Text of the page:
Future Challenges: Technology and Development
VIDEO: Pardee House Seminar
November 3, 2008
Technology has been proclaimed as the “major driver of development.” Yet, to effectively and practically realize the vast potential of technologic advances certain obstacles must be addressed. On November 3rd, 2008, three leading experts from three different fields gathered at the Pardee House to discuss the variety of interdisciplinary challenges facing the long-range future of technologic advancement and implementation in developing regions, with a focus on poverty.
The Pardee House Seminar, titled Future Challenges: Technology and Development, featured Ahmed Hashmi (Vice President, Group Research and Technology, BP, UK), Prof. Dilip Mookherjee (Department of Economics, Boston University), and Dr. Ashley Stevens (Executive Director, Technology Transfer, Boston University). Adil Najam, Director of the Frederick S. Pardee Center for the Study of the Longer-Range Future moderated the discussion.
The translation of healthcare research discoveries to clinical medicinal applications in third-world areas was the focus of Dr. Stevens’ opening remarks. He argued that the role academic research plays in alleviating poverty has been moving more and more to the forefront in combating healthcare challenges in developing countries.
Mr. Ahmed Hashmi from BP confronted the issue of energy supply and demand as a challenge pertaining to technology and development. he drew on three key questions: (1) Are there sufficient resources to meet the world’s needs? (2) Can government and consumers feel secure? (3) Can resources be developed in a manner that is environmentally sustainable? He argued that it is more likely that there will be a “demand peak” before there is an “supply peak.” At current consumption rates, he argued, there is at least 40 years worth of conventional oil and 60 years of gas still available to be recovered with existing technology.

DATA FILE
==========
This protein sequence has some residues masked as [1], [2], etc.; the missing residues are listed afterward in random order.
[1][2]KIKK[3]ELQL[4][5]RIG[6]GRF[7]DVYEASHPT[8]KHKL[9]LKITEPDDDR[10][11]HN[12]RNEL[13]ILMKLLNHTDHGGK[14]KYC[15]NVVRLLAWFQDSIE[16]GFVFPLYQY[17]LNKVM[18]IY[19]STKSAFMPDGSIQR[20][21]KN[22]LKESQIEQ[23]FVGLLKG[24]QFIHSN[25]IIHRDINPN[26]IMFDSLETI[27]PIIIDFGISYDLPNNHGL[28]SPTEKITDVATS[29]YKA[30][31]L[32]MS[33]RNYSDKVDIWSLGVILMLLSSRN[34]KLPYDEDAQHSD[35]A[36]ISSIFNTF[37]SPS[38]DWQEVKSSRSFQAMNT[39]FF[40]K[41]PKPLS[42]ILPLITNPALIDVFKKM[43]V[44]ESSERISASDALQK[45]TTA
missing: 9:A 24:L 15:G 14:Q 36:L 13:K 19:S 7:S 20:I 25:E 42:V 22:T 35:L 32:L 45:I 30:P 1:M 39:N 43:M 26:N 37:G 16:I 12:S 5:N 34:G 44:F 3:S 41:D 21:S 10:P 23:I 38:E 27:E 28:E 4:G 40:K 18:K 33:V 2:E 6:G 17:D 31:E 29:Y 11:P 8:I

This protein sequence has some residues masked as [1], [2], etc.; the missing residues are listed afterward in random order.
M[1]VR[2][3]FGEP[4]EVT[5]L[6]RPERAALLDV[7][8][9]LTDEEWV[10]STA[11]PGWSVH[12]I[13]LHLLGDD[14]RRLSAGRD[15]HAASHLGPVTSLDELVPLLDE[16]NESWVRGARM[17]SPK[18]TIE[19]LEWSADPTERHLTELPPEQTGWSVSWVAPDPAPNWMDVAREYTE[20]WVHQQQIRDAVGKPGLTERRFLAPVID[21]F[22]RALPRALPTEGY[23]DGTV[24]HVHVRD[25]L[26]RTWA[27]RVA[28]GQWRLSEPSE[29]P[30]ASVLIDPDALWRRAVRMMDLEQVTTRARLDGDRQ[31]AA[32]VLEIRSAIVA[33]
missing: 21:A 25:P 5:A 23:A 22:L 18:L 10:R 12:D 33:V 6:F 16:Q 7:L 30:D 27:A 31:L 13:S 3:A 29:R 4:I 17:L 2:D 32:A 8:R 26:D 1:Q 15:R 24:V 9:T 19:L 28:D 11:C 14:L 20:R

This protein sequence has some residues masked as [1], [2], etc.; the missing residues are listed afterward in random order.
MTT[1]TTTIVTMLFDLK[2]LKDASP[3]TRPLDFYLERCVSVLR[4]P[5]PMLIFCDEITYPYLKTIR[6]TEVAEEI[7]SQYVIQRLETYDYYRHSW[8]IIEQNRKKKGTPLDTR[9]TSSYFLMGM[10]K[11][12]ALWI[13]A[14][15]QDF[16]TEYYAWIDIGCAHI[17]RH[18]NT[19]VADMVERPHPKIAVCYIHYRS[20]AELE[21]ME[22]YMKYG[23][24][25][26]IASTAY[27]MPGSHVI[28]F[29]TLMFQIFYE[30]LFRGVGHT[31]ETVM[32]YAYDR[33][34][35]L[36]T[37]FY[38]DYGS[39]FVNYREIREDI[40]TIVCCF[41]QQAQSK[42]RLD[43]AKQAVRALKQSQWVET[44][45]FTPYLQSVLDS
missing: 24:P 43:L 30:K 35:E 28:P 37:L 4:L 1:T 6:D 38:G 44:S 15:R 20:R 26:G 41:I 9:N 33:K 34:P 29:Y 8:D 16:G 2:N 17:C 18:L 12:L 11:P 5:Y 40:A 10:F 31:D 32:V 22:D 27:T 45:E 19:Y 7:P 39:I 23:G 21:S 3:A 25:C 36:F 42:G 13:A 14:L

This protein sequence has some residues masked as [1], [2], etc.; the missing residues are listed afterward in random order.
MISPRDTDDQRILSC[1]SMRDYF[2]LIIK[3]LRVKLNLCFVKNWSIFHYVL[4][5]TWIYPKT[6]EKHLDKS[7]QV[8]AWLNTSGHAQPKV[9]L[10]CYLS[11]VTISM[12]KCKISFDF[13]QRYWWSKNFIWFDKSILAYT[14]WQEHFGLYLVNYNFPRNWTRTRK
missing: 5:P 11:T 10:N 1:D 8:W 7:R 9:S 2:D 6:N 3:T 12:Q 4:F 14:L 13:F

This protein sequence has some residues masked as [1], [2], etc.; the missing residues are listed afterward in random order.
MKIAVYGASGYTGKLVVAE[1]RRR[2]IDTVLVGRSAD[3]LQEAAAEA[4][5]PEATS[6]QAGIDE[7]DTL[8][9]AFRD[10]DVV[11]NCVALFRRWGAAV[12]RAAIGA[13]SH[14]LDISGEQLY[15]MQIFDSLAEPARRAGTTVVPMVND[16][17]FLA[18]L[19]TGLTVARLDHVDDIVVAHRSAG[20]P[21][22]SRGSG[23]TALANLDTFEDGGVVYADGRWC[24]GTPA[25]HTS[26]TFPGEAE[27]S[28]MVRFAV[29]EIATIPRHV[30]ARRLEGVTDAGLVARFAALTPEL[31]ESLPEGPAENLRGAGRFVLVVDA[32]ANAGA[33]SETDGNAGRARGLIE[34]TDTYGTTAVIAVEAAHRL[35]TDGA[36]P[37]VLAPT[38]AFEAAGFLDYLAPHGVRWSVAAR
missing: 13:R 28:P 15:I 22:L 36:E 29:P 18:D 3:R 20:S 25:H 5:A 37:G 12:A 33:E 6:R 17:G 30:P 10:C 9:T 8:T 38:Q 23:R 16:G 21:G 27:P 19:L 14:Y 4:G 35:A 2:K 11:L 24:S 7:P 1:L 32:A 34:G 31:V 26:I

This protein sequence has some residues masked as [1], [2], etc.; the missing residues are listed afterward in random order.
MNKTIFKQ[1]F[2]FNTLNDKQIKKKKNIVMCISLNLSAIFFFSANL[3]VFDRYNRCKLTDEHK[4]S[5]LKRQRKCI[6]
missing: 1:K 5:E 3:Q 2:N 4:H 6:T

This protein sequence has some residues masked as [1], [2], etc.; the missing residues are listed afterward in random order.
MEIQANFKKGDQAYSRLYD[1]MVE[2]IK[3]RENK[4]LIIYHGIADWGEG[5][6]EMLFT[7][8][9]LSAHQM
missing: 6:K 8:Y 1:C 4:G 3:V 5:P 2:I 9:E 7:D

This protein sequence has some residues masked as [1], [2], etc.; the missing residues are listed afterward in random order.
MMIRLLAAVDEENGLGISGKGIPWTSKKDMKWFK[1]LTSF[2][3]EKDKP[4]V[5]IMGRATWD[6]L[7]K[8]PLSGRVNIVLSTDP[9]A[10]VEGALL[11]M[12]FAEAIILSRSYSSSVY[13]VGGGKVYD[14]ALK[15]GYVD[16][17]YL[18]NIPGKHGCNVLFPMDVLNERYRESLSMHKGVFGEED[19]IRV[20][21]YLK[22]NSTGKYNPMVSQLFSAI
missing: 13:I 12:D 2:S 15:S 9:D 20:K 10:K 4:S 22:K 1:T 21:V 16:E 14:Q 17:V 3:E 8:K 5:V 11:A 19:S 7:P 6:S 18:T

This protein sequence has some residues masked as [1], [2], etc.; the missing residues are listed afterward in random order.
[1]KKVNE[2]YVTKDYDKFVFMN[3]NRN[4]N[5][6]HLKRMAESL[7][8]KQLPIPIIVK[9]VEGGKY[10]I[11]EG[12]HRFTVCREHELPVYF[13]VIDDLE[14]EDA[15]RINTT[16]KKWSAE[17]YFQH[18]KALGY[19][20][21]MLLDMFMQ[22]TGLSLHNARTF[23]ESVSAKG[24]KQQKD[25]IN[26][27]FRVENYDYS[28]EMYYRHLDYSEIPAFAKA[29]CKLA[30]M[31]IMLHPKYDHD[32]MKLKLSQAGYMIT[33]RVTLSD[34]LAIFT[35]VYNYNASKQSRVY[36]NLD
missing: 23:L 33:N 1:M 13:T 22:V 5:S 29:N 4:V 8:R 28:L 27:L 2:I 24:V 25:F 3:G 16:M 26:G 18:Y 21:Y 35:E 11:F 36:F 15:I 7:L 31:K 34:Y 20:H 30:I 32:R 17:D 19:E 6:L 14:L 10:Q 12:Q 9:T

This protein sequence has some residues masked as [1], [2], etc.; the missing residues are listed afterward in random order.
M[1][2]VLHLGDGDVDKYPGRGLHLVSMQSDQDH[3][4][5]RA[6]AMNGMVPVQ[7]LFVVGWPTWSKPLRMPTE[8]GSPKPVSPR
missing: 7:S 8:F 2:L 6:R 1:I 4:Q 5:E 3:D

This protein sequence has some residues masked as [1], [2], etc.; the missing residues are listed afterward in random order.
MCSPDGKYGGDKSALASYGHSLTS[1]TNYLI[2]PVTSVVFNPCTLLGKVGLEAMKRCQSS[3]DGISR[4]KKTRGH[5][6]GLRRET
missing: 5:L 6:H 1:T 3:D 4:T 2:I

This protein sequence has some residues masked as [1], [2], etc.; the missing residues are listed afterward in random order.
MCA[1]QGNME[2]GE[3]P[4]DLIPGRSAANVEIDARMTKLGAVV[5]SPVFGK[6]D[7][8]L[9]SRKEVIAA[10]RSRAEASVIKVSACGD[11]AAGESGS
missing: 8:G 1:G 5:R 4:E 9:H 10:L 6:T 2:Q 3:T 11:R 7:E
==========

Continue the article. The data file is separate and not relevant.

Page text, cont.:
Prof. Dilip Mookherjee discussed some major economic issues that are of particular importance to technology in developing areas. He touched on the political tensions that arise when inequalities within countries – often driven by technological change and compounded by policy ineffectiveness – give rise to problems of relocation and adjustment.
A more detailed report of the event is available here.